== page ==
West Hoboken, New Jersey facts for kids
|Population sources: 1870-1920|
The town is notable for being the first city in which Mallomars were sold.
Early history and civic boundaries
The area that became West Hoboken was originally inhabited by the Munsee-speaking branch of Lenape Native Americans, who wandered into the vast woodland area encountered by Henry Hudson during the voyages he conducted from 1609-1610 for the Dutch, who later claimed the area (which included the future New York City) and named it New Netherland. The portion of that land that included the future Hudson County was purchased from members of the Hackensack tribe of the Lenni-Lenape in 1658 by New Netherland colony Director-General Peter Stuyvesant, and became part of Pavonia, New Netherland. The boundaries of the purchase are described in the deed preserved in the New York State Archives, as well as the medium of exchange: "80 fathoms of wampum, 20 fathoms of cloth, 12 brass kettles, 6 guns, one double brass kettle, 2 blankets, and one half barrel of strong beer."
The relationship between the early Dutch settlers and Native Americans was marked by frequent armed conflict over land claims. In 1660, Peter Stuyvesant ordered the building of a fortified village called Bergen to protect the area. It was the first permanent European settlement in New Jersey, located in what is now the Journal Square area of Jersey City near Academy Street. In 1664, the British captured New Netherland from the Dutch, at which point the boundaries of Bergen Township encompassed what is now known as Hudson County. North of this was the unpopulated Bergen Woods, which would later be claimed by settlers, after whom a number of Union City streets today are named, including Sip Street, Tournade Lane and Kerrigan Avenue, which is named after J. Kerrigan, the owner of Kerrigan Farm, who donated the land for Saint Michael's Monastery.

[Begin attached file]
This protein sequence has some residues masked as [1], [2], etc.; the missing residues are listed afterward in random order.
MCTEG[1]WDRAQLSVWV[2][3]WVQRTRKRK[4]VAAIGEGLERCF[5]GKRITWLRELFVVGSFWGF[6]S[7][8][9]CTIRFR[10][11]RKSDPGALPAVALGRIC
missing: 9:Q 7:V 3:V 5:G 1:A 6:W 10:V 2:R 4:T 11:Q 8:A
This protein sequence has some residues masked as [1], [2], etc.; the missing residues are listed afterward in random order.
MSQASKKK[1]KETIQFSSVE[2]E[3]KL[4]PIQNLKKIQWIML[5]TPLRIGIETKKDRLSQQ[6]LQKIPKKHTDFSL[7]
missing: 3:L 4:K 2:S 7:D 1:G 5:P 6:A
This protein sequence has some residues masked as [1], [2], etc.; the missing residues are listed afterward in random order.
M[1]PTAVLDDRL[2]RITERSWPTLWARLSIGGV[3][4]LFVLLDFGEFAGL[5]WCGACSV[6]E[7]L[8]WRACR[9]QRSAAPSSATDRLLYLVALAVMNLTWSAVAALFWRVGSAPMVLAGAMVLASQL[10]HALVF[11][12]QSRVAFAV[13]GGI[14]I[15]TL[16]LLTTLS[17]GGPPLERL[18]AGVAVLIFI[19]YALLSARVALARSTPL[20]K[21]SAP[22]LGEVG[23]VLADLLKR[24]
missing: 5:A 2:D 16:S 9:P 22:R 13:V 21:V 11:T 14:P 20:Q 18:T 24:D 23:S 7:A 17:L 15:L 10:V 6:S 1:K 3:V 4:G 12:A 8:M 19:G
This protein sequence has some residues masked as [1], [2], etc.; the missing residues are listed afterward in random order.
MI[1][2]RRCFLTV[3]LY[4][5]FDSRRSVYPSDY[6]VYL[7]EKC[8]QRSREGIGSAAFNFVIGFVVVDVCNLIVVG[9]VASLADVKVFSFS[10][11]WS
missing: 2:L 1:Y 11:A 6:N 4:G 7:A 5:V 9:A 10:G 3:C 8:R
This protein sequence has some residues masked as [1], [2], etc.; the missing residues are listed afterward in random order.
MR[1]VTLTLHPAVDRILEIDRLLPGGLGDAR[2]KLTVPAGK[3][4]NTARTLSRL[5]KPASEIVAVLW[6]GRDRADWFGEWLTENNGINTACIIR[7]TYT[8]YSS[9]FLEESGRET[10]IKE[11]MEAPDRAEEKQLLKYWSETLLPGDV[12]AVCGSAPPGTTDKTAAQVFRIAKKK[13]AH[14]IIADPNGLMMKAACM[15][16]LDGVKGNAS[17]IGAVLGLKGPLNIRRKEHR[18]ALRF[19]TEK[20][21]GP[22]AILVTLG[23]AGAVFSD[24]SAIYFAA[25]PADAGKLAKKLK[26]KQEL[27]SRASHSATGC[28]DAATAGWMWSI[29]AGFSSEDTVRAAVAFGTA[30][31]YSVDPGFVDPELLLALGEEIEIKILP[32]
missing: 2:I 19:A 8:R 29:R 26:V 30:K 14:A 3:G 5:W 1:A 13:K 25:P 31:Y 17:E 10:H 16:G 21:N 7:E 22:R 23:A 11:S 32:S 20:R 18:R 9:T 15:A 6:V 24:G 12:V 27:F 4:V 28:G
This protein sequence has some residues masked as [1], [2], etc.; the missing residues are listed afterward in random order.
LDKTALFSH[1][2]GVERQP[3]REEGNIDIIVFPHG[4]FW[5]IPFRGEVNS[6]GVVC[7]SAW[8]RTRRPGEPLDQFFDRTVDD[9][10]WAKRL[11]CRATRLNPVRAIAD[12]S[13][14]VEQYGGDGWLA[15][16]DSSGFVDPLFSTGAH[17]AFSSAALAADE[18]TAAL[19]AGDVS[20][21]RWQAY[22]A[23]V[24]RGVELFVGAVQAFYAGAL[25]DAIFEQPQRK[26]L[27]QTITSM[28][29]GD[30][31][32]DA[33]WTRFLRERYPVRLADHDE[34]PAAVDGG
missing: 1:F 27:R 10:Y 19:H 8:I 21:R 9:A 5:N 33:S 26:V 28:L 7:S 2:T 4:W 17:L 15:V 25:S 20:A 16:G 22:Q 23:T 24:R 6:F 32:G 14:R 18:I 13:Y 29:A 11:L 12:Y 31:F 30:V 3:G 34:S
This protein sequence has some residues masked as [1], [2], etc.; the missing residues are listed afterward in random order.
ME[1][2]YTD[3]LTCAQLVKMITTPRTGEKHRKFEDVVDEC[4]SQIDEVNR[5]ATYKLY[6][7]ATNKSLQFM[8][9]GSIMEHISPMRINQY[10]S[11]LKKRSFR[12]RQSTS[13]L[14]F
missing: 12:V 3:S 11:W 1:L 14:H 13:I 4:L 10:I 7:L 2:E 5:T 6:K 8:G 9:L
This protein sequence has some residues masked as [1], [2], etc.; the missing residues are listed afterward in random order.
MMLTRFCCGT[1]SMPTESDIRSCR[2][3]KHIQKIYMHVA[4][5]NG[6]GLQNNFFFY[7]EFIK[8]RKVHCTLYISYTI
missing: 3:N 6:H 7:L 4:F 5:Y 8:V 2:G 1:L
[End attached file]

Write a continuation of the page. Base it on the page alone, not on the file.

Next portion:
The area that became West Hoboken, however, was sparsely populated until the early 19th century. The British granted Bergen a new town charter in 1668. In 1682 they created Bergen County, which was named to honor their Dutch predecessors. That county comprised all of present day Hudson, Bergen and Passaic counties. Sparsely inhabited during the 17th and 18th centuries, the southeast section of Bergen County had grown by the early 19th century to the point where it was deemed necessary to designate it a separate county. The New Jersey legislature created Hudson County in 1840, and in 1843, it was divided into two townships: Old Bergen Township (which eventually became Jersey City) and North Bergen Township, which was gradually separated into Hudson County's municipalities of Hoboken (1849), Weehawken and Guttenberg (1859), and Union City Township in 1861, though it was colloquially known as Union Hill. West Hoboken was incorporated as a township by an Act of the New Jersey Legislature on February 28, 1861, from portions of North Bergen Township. The township was reincorporated on April 6, 1871, and again on March 27, 1874. Portions of the township were ceded to Weehawken in 1879. On June 28, 1884, West Hoboken was reincorporated as a town, based on an ordinance passed nine days earlier. The town was reincorporated on April 24, 1888, based on the results of a referendum passed 12 days earlier. Union City was incorporated on June 1, 1925, by merging the two towns of West Hoboken and Union Hill.
Mallomars were first sold in a grocery in West Hoboken.
The town had two commercial districts. Transfer Station at Paterson Plank Road and Summit Avenue, in the southern part of town, and Bergen Turnpike, at the border with Union Hill.
West Hoboken, New Jersey Facts for Kids. Kiddle Encyclopedia.